Born September 6, 1904, in Minnesota, Francis Bosworth began his writing career in the newsroom, working as an editor of the Minnesota Daily and as a reporter for the Minneapolis Journal. He moved to New York and continued writing for the New York Evening World. He taught journalism and drama at Columbia University, wrote a play, The Fields Beyond, which had a short Broadway run, and directed the Federal Theater Project, which was established under the Works Progress Administration in 1935. According to a 1967 article published in the Friends Journal, which was a modified reprint of an article that appeared earlier in the Sunday Bulletin Magazine (Philadelphia), Bosworth also filled his time in New York as an editor of a confession magazine, a music critic, and a public relations adviser to St. Patrick’s Cathedral and to the legendary screen and stage actress Tallulah Bankhead.

Bosworth was working for Newsweek when the United States entered the war in 1941. He hoped to join the military, but a classification of 4F kept him out of the service. Wanting to make his contribution to the war effort, he volunteered with the Quakers to teach English to refugees. His work was so impressive that he was invited in 1943 to become executive director for the Friends Neighborhood Guild, a Quaker settlement house in Philadelphia. At that time the Guild was located in an area considered the worst housing section of the city. Supporting 32,000 residents, two-thirds of the homes lacked toilets, electricity, and/or water. Finding the task “not his cup of tea,” Bosworth was told, “…it is awful. Your job is to make it better.” To do so, Bosworth refocused the mission of the Guild. Rather than passive assistance and handouts, the Guild encouraged tenants to become activists, taking charge and taking to task landlords negligent in keeping their buildings to code. According to the Journal, neighborhood constituents testified at legislative hearings in support of public aid to the run-down areas. By the late 1940s, the Guild, along with the American Friends Service Committee, devised a four-part housing program that was considered radical for its time. First, the project was to be cooperatively owned by its tenants; secondly, the project was to be interracial. Parts three and four required each tenant do some type of home improvement labor as part of their down payment; and lastly, the buildings were to be renovated rather than razed since they were structurally sound. After four years of fighting for approval, the Friends Housing Cooperative became a reality, sporting gardens, a courtyard, playground and communal facilities, such as a woodworking shop open to all tenants. As Bosworth recalled when he retired in 1967, along with the interracial stipulation, the “cooperative angle” was also innovative. “Now you see FHA-backed co-ops everywhere.” Bosworth later focused on programs for the young residents, establishing summer education projects.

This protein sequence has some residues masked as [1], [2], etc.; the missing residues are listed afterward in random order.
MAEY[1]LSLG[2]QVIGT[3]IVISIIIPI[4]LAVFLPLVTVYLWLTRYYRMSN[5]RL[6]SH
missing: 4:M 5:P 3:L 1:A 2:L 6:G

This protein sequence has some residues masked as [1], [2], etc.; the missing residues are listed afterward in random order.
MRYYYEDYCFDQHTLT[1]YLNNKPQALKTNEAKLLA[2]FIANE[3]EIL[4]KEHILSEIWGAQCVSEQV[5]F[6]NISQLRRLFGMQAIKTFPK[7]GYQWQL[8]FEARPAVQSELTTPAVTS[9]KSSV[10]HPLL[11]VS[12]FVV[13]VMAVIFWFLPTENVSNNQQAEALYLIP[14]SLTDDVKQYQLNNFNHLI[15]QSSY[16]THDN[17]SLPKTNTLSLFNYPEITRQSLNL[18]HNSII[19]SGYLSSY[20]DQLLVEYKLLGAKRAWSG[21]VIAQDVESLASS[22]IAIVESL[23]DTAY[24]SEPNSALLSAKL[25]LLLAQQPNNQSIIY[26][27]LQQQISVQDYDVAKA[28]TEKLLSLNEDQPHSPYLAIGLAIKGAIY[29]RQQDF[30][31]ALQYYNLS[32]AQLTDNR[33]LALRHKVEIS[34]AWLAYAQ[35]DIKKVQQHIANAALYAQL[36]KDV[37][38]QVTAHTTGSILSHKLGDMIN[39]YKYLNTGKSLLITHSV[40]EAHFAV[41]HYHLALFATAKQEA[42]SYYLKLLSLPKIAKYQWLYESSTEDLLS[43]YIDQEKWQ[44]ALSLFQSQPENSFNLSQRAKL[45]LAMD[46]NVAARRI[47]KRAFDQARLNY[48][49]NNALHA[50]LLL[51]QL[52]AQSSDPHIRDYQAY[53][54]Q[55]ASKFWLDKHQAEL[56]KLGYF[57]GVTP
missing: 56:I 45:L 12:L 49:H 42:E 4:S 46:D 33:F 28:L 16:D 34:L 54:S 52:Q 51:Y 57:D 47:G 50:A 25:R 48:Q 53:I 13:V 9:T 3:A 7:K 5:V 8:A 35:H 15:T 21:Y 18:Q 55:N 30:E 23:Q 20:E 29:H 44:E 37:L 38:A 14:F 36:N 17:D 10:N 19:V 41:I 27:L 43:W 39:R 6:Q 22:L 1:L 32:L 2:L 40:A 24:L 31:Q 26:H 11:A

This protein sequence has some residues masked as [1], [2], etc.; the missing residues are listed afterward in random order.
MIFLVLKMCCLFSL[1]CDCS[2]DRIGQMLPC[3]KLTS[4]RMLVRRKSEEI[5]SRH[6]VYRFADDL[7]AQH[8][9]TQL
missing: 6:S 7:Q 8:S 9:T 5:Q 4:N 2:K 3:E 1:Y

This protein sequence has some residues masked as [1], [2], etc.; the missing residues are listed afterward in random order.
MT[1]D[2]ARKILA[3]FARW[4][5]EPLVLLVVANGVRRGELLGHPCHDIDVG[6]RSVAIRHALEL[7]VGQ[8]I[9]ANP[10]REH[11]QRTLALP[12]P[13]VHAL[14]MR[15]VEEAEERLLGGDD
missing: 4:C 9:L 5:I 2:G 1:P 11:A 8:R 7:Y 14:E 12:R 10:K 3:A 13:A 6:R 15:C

In championing community relations, Bosworth worked closely with the Philadelphia Housing Authority, the Health and Welfare Council, and the Division for the Aged. He also used his writing skills to continue the cause, with articles such as “The neighborhood is our client,” (1949), “The story of Friends’ Neighborhood Guild” (1950) and “The cost of poverty" (1968). Francis Bosworth died May 1, 1983, at the age of 78.

“No Money for Schools”: A Familiar Refrain

[Editor's note: the following blog post was written a few weeks prior to publication. The cigarette tax legislation mentioned in the first paragraph was just signed into law.]